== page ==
"You… probably won't see me again for a while," Trent mutters, slapping a hand on Colette's shoulder, "Go on, get out of here. If — " The words said by so many others who have disappeared out of her life, "If I find out anything about your sister, I swear, I'll find you and let you know."

Trembling, Colette nods her head, fingers curled as close to fists as she can make them. With her eyes focused up on Trent, she thinks back to how she hoped this meeting would go, and it's absolutely no where near the way it did. "Trent, I — " There's no words, nothing to explain how she feels. She's not even sure how she feels — gratitude, sickness, fear, hope — it's all one gray blur right now.

"Just go. Just — " Trent smiles faintly, reaching behind the girl to open the door, "Just go and don't look back." Staring at Trent, trying to hide the stupid desire to just break down in a sobbing heap right here on his trailer stoop, Colette slowly nods. She affords her friend, one of the few she really has, a hesitant smile before stepping down out of the trailer. She watches, wordlessly, as he closes the door and slouches away, coming to lean against the back of the bench seat in the trailer's kitchen.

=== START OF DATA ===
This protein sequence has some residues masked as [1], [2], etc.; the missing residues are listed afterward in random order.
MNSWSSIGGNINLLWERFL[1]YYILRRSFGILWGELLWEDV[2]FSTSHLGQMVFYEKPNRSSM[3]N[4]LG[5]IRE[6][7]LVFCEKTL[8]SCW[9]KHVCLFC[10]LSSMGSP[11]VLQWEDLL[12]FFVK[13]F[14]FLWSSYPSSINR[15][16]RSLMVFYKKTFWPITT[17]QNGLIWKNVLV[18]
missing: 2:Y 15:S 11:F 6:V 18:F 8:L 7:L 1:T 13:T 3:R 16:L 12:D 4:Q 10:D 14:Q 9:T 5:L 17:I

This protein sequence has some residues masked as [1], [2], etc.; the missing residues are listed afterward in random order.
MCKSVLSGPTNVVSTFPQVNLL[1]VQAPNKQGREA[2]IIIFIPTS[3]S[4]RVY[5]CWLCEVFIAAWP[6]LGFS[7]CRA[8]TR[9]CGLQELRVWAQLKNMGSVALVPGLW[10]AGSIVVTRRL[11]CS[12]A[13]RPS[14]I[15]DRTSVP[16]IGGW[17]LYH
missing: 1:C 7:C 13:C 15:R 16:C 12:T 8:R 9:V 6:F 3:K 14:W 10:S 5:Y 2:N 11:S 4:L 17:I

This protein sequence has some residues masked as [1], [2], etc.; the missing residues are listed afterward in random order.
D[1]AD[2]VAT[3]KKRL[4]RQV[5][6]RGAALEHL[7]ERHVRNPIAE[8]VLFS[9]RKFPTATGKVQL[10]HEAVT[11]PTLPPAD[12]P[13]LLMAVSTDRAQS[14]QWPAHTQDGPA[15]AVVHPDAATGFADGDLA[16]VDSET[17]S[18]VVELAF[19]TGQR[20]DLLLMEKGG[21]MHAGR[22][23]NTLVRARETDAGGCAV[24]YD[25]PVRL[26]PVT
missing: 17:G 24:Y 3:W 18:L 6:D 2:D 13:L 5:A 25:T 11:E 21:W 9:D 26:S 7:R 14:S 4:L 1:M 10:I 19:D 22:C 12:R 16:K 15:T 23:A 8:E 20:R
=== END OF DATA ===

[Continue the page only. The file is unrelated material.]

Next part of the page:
Even with Colette gone, there's no peace. Not when his cell phone vibrates across the table, stirring him from the flood of emotions and conflicting loyalties that bleed through his usually stoic expression. When his eyes focus down on the screen, lit up and displaying the caller ID, his stomach sinks and that wave of nausea from when he saw Colette comes back.

On the one hand, maybe he read the number wrong. His jaw tenses, reaching down to pick up the phone and flip it open, looking at the name displayed on the top of the screen.

On the other hand…

Goodman, Roger

February 21st: In Other Words, Miss You

Previously in this storyline…
Whatever The Case May Be

Next in this storyline…
Hunter and Hunter

February 21st: Qui Es In Caelis